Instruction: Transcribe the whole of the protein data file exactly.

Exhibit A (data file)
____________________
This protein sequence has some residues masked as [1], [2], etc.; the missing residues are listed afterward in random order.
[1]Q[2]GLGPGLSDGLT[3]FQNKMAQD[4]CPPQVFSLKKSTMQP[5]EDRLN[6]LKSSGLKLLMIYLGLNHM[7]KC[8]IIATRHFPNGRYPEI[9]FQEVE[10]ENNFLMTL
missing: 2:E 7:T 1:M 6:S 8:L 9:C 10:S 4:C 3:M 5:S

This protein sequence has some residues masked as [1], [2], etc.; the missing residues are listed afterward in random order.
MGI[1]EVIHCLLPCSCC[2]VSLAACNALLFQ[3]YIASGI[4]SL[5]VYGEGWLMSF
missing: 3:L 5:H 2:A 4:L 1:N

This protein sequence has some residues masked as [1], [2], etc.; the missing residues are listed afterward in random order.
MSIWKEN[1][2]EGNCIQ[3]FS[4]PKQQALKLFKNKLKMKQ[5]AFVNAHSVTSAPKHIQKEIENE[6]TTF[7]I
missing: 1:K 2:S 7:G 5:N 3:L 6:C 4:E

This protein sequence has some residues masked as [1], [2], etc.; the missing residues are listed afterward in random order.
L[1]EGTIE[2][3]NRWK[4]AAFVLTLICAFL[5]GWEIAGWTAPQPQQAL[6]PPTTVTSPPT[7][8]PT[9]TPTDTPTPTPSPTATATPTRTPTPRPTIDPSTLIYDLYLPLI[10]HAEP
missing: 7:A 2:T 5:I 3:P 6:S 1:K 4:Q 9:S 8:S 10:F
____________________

This protein sequence has some residues masked as [1], [2], etc.; the missing residues are listed afterward in random order.
[1]Q[2]GLGPGLSDGLT[3]FQNKMAQD[4]CPPQVFSLKKSTMQP[5]EDRLN[6]LKSSGLKLLMIYLGLNHM[7]KC[8]IIATRHFPNGRYPEI[9]FQEVE[10]ENNFLMTL
missing: 2:E 7:T 1:M 6:S 8:L 9:C 10:S 4:C 3:M 5:S

This protein sequence has some residues masked as [1], [2], etc.; the missing residues are listed afterward in random order.
MGI[1]EVIHCLLPCSCC[2]VSLAACNALLFQ[3]YIASGI[4]SL[5]VYGEGWLMSF
missing: 3:L 5:H 2:A 4:L 1:N

This protein sequence has some residues masked as [1], [2], etc.; the missing residues are listed afterward in random order.
MSIWKEN[1][2]EGNCIQ[3]FS[4]PKQQALKLFKNKLKMKQ[5]AFVNAHSVTSAPKHIQKEIENE[6]TTF[7]I
missing: 1:K 2:S 7:G 5:N 3:L 6:C 4:E

This protein sequence has some residues masked as [1], [2], etc.; the missing residues are listed afterward in random order.
L[1]EGTIE[2][3]NRWK[4]AAFVLTLICAFL[5]GWEIAGWTAPQPQQAL[6]PPTTVTSPPT[7][8]PT[9]TPTDTPTPTPSPTATATPTRTPTPRPTIDPSTLIYDLYLPLI[10]HAEP
missing: 7:A 2:T 5:I 3:P 6:S 1:K 4:Q 9:S 8:S 10:F